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1.  Oral cavity and oropharyngeal squamous cell carcinoma in young adults: a review of the literature 
Radiology and Oncology  2014;48(1):1-10.
Background
Head and neck squamous cell carcinoma (HNSCC) is a disease of middle-aged to elderly adults. However, an increased incidence of HNSCC in young people under 45 years of age has been reported recently. In the present review, we focused on the epidemiology and aetiology of HNSCC in adults under 45 years of age.
Methods
We reviewed literature related to HNSCC in adult patients less than 45 years of age and discussed current treatment options and prognosis.
Results
HNSCC in young adults is associated with a higher incidence rate in nonsmokers, lower female-to-male ratio, a higher percentage of oral cavity and oropharynx tumours, and fewer second primary tumours. However, aside from traditional risk factors of tobacco and alcohol exposure, the causes of these cancers in young adults remain unclear. Agents that might contribute to risk include infection with high-risk human papillomavirus subtypes as well as genetic factors or immunodeficiency status. The expected increase in incidence and mortality of the young with HNSCC may become a major public health concern if current trends persist, particularly lifestyle habits that may contribute to this disease.
Conclusions
Given the younger age and potential long-term adverse sequelae of traditional HNSCC treatments, young adults should be treated on a case-by-case basis and post-therapy quality of life must be considered in any treatment-decision making process.
doi:10.2478/raon-2013-0057
PMCID: PMC3908841  PMID: 24587773
head and neck cancer; squamous cell carcinoma; young adults; quality of life
2.  Pancreatic involvement in small cell lung cancer 
Radiology and Oncology  2014;48(1):11-19.
Background
Few data are available concerning incidence, clinical picture, and prognosis for pancreatic metastases of small cell lung carcinoma. In this paper we review the related literature available in English language.
Conclusions
Although pancreatic metastases are generally asymptomatic, they can rarely produce clinical symptoms or functional abnormalities. The widespread use of multi-detector computerised tomography (CT) in contemporary medical practice has led to an increased detection of pancreatic metastases in oncology patients. Tissue diagnosis is imperative because radiological techniques alone are incapable of differentiating them from primary pancreatic tumours. Pancreatic metastases occur in the relative end stage of small cell lung cancer. The main complications of these lesions, although rare, are acute pancreatitis and obstructive jaundice. Early chemotherapy can provide a survival benefit even in patients with mild acute pancreatitis or extrahepatic biliary obstruction.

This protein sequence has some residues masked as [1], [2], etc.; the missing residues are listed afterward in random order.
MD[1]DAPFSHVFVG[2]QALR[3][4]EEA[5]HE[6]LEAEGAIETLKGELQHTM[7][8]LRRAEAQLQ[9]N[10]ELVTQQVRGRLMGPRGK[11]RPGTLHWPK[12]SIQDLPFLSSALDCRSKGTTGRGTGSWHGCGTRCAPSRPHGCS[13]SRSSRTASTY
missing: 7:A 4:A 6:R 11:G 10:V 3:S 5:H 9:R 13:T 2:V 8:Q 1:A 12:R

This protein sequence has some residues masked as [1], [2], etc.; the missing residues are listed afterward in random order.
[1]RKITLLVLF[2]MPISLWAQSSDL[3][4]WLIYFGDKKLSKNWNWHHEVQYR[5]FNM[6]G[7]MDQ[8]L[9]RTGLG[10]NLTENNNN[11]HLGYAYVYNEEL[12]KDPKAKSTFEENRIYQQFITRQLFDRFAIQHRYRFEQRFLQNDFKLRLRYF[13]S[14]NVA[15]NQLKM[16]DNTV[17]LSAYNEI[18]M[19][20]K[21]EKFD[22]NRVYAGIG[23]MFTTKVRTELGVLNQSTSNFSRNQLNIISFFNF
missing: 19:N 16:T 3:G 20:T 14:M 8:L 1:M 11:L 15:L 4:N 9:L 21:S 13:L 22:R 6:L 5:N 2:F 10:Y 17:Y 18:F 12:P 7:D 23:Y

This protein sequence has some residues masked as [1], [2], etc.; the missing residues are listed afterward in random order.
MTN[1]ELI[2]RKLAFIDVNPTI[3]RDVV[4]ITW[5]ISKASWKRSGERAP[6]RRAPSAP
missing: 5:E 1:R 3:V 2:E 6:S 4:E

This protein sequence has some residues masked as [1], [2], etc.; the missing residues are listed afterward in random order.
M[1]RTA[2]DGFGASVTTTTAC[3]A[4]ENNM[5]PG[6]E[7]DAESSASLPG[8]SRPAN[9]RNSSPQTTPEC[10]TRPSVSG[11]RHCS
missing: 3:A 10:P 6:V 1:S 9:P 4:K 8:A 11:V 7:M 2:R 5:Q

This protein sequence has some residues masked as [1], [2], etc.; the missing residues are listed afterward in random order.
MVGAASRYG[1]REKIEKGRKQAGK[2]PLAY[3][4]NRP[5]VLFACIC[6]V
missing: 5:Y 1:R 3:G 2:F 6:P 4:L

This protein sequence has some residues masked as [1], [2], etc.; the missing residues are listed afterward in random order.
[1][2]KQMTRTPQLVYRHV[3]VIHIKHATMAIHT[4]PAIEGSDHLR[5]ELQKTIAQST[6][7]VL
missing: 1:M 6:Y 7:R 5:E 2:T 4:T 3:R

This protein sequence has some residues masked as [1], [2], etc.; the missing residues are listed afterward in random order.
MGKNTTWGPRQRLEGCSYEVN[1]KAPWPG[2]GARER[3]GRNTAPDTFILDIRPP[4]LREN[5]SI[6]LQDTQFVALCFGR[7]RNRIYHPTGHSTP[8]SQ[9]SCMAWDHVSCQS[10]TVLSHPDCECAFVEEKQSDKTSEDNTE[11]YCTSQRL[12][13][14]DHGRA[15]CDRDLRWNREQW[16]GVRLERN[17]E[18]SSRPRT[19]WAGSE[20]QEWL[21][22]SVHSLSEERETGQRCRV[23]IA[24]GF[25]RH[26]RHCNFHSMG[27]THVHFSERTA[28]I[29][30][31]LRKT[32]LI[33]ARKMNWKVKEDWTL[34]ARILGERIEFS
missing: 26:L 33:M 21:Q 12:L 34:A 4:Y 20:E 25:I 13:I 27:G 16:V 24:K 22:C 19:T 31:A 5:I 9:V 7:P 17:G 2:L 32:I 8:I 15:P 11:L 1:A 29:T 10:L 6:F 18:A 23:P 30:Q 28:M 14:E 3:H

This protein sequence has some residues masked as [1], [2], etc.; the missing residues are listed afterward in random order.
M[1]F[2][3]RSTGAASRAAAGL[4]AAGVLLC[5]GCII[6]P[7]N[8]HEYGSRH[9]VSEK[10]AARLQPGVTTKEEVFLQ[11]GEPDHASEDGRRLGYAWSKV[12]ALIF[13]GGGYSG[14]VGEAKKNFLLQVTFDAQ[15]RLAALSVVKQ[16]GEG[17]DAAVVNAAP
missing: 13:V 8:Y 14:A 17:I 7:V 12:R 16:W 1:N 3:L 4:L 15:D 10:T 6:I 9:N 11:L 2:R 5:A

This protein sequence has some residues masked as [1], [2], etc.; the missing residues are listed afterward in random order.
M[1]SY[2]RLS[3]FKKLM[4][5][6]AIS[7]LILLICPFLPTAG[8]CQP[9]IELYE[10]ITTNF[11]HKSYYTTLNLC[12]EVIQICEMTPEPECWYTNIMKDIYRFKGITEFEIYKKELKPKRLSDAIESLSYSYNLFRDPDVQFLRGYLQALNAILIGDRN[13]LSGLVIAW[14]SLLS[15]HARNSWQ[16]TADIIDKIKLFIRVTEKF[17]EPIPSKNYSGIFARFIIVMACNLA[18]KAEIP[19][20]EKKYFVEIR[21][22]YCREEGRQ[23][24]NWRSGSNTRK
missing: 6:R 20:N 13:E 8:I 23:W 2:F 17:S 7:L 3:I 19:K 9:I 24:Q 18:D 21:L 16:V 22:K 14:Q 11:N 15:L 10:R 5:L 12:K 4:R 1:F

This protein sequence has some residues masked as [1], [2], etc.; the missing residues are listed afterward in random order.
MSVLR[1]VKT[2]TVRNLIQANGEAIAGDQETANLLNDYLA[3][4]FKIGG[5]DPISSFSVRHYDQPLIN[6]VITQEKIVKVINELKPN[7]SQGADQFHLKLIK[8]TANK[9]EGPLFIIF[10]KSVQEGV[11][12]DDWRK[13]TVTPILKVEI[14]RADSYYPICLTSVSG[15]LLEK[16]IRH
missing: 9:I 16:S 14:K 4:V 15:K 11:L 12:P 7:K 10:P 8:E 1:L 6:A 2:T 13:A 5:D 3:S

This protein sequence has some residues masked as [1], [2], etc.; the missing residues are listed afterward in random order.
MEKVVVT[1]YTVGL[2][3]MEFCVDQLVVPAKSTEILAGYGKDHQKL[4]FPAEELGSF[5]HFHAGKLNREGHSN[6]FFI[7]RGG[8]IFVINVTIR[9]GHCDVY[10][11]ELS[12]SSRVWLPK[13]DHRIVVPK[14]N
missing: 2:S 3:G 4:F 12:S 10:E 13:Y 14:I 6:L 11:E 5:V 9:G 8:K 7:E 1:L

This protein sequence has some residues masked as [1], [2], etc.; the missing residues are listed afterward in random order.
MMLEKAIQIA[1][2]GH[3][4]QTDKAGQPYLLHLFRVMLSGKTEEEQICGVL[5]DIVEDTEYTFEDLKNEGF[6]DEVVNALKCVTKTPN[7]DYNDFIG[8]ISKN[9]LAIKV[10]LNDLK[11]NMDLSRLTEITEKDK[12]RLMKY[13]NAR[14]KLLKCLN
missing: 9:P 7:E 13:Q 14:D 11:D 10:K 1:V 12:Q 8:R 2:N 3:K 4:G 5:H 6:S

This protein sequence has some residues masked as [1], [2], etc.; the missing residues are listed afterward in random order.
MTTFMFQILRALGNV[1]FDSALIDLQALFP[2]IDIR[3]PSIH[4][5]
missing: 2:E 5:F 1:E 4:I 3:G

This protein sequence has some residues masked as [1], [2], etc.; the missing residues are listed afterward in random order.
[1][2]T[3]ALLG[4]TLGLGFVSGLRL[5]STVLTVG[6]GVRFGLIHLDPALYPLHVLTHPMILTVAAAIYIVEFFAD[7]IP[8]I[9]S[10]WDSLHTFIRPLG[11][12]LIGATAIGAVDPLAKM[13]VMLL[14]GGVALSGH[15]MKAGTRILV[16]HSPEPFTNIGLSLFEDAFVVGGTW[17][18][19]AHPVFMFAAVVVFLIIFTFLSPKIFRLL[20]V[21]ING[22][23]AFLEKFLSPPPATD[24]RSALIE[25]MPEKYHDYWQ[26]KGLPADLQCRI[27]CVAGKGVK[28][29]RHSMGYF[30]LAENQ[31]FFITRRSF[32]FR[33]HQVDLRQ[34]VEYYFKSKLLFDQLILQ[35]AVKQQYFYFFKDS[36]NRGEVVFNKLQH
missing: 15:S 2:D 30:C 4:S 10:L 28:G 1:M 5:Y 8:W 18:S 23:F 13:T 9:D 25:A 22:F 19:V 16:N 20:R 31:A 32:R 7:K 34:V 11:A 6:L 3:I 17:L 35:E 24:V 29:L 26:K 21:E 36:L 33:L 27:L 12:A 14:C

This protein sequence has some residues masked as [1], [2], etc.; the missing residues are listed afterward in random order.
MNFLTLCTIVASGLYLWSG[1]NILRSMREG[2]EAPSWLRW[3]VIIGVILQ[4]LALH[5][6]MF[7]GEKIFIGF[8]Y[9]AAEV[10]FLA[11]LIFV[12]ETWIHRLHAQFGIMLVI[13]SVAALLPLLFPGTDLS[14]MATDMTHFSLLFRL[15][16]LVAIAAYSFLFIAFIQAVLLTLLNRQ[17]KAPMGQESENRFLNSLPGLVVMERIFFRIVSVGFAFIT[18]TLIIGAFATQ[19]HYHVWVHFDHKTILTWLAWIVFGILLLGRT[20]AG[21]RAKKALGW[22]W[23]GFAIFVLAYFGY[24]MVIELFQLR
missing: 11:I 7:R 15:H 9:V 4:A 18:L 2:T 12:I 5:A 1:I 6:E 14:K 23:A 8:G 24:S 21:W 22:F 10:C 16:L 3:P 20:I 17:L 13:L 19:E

doi:10.2478/raon-2013-0022
PMCID: PMC3908842  PMID: 24587774
lung neoplasms; carcinoma; small cell; neoplasm metastasis; pancreas
3.  Consequence of the introduction of routine FCH PET/CT imaging for patients with prostate cancer: a dual centre survey 
Radiology and Oncology  2014;48(1):20-28.
Background
Fluorocholine(18F) (FCH) was introduced at the beginning of April 2010 in France, Slovenia and three other EU member states for the localisation of bone metastases of prostate cancer with PET. The aim of the study was to compare the evolution of diagnostic imaging in patients with prostate cancer using a new radiopharmaceutical FCH, observed in France and in Slovenia, and to quantify the consequence of the results of new imaging modality on the detection rate of abnormal metastases and recurrences of prostate cancer.
Patients and methods
In two centres (France/Slovenia), a survey of the number of nuclear medicine examinations in patients with prostate cancer was performed, covering 5 quarters of the year since the introduction of FCH. For each examination, the clinical and biological circumstances were recorded, as well as the detection of bone or soft tissue foci.
Results
Six hundred and eighty-eight nuclear medicine examinations were performed impatients with prostate cancer. Nuclear medicine examinations were performed for therapy monitoring and follow-up in 23% of cases. The number of FCH PET/CT grew rapidly between the 1st and 5th period of the observation (+220%), while the number of bone scintigraphies (BS) and fluoride(18F) PET/CTs decreased (−42% and −23% respectively). Fluorodeoxyglucose(18F) (FDG) PET/CT remained limited to few cases of castrate-resistant or metastatic prostate cancer in Paris. The proportion of negative results was significantly lower with FCH PET/CT (14%) than with BS (49%) or fluoride(18F) PET/CT (54%). For bone metastases, the detection rate was similar, but FCH PET/CT was performed on average at lower prostate-specific antigen (PSA) levels and was less frequently doubtful (4% vs. 28% for BS). FCH PET/CT also showed foci in prostatic bed (53% of cases) or in soft tissue (35% of cases).